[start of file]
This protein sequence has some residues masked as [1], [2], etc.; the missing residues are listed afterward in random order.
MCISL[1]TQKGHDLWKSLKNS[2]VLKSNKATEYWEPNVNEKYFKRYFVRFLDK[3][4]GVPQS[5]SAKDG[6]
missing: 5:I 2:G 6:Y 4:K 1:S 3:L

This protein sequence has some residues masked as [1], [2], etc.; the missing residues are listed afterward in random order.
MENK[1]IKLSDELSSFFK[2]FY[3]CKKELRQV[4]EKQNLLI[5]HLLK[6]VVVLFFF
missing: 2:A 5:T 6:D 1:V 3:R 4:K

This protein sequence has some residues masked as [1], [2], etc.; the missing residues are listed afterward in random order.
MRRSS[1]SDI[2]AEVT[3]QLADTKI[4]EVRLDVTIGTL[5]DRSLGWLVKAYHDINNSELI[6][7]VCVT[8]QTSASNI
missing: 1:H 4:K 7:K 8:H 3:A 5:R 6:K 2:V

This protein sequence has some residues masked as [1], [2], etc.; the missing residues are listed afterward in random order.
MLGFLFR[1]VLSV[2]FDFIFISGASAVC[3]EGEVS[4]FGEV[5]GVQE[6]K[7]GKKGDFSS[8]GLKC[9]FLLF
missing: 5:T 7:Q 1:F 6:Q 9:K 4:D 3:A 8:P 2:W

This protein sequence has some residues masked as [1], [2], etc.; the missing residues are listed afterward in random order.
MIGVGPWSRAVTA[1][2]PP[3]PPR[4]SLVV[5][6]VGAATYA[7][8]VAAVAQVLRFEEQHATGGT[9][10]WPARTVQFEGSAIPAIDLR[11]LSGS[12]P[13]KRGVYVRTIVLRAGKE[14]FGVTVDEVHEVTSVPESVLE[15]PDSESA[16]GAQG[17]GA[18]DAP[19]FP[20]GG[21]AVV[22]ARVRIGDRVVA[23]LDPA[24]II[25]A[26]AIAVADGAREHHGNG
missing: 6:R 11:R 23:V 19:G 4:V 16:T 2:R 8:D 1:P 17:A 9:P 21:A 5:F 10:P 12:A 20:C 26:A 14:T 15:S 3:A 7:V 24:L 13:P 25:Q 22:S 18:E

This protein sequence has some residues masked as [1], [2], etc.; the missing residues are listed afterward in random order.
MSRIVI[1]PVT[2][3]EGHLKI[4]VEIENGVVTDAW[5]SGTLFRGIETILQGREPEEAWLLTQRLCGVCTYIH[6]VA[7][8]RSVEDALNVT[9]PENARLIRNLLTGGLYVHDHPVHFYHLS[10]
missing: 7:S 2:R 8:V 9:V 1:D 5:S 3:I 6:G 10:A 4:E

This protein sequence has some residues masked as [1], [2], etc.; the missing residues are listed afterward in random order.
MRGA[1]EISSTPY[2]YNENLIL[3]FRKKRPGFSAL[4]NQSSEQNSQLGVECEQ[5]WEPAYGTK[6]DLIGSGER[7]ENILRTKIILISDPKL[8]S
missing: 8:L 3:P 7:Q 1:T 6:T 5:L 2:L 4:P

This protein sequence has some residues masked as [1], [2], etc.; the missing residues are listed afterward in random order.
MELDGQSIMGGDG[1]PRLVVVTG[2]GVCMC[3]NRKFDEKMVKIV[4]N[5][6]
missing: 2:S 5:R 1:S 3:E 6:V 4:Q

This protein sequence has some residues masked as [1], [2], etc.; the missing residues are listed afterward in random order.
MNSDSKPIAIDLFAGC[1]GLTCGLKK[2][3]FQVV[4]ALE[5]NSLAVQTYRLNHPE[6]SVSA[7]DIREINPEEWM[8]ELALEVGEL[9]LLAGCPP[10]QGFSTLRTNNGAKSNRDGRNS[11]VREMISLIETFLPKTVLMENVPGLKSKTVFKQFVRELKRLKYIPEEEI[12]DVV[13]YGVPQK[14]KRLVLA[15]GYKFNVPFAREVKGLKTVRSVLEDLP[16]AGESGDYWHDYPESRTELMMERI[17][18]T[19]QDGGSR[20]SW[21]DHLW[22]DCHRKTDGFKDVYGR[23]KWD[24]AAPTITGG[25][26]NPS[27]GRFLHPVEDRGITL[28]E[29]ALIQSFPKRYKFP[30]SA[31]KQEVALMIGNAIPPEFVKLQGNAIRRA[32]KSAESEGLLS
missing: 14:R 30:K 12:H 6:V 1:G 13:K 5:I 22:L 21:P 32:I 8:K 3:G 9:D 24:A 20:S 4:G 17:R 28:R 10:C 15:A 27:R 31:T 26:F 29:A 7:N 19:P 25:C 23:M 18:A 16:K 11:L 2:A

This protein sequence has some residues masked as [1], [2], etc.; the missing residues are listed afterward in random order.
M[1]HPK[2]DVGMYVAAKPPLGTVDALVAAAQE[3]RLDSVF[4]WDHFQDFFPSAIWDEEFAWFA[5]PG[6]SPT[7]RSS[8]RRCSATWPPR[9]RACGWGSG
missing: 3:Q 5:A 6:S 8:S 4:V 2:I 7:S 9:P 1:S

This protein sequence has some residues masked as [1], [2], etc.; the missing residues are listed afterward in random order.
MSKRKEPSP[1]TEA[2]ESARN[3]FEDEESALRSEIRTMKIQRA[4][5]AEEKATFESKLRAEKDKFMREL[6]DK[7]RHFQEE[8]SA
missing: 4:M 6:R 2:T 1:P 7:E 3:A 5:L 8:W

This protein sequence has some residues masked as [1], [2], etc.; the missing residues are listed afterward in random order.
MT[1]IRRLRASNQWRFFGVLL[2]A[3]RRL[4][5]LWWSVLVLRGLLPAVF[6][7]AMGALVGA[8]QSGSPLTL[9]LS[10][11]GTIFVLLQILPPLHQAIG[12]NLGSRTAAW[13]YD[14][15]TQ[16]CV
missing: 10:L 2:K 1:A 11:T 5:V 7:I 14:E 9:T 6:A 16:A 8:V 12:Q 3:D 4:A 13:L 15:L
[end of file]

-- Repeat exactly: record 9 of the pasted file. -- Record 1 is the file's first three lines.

This protein sequence has some residues masked as [1], [2], etc.; the missing residues are listed afterward in random order.
MNSDSKPIAIDLFAGC[1]GLTCGLKK[2][3]FQVV[4]ALE[5]NSLAVQTYRLNHPE[6]SVSA[7]DIREINPEEWM[8]ELALEVGEL[9]LLAGCPP[10]QGFSTLRTNNGAKSNRDGRNS[11]VREMISLIETFLPKTVLMENVPGLKSKTVFKQFVRELKRLKYIPEEEI[12]DVV[13]YGVPQK[14]KRLVLA[15]GYKFNVPFAREVKGLKTVRSVLEDLP[16]AGESGDYWHDYPESRTELMMERI[17][18]T[19]QDGGSR[20]SW[21]DHLW[22]DCHRKTDGFKDVYGR[23]KWD[24]AAPTITGG[25][26]NPS[27]GRFLHPVEDRGITL[28]E[29]ALIQSFPKRYKFP[30]SA[31]KQEVALMIGNAIPPEFVKLQGNAIRRA[32]KSAESEGLLS
missing: 14:R 30:K 12:H 6:V 1:G 13:K 5:I 22:L 21:P 32:I 8:K 3:G 9:D 24:A 20:S 4:G 17:R 28:R 10:C 15:A 27:R 31:T 26:F 29:A 7:N 19:P 25:C 23:M 18:A 16:K 11:L 2:A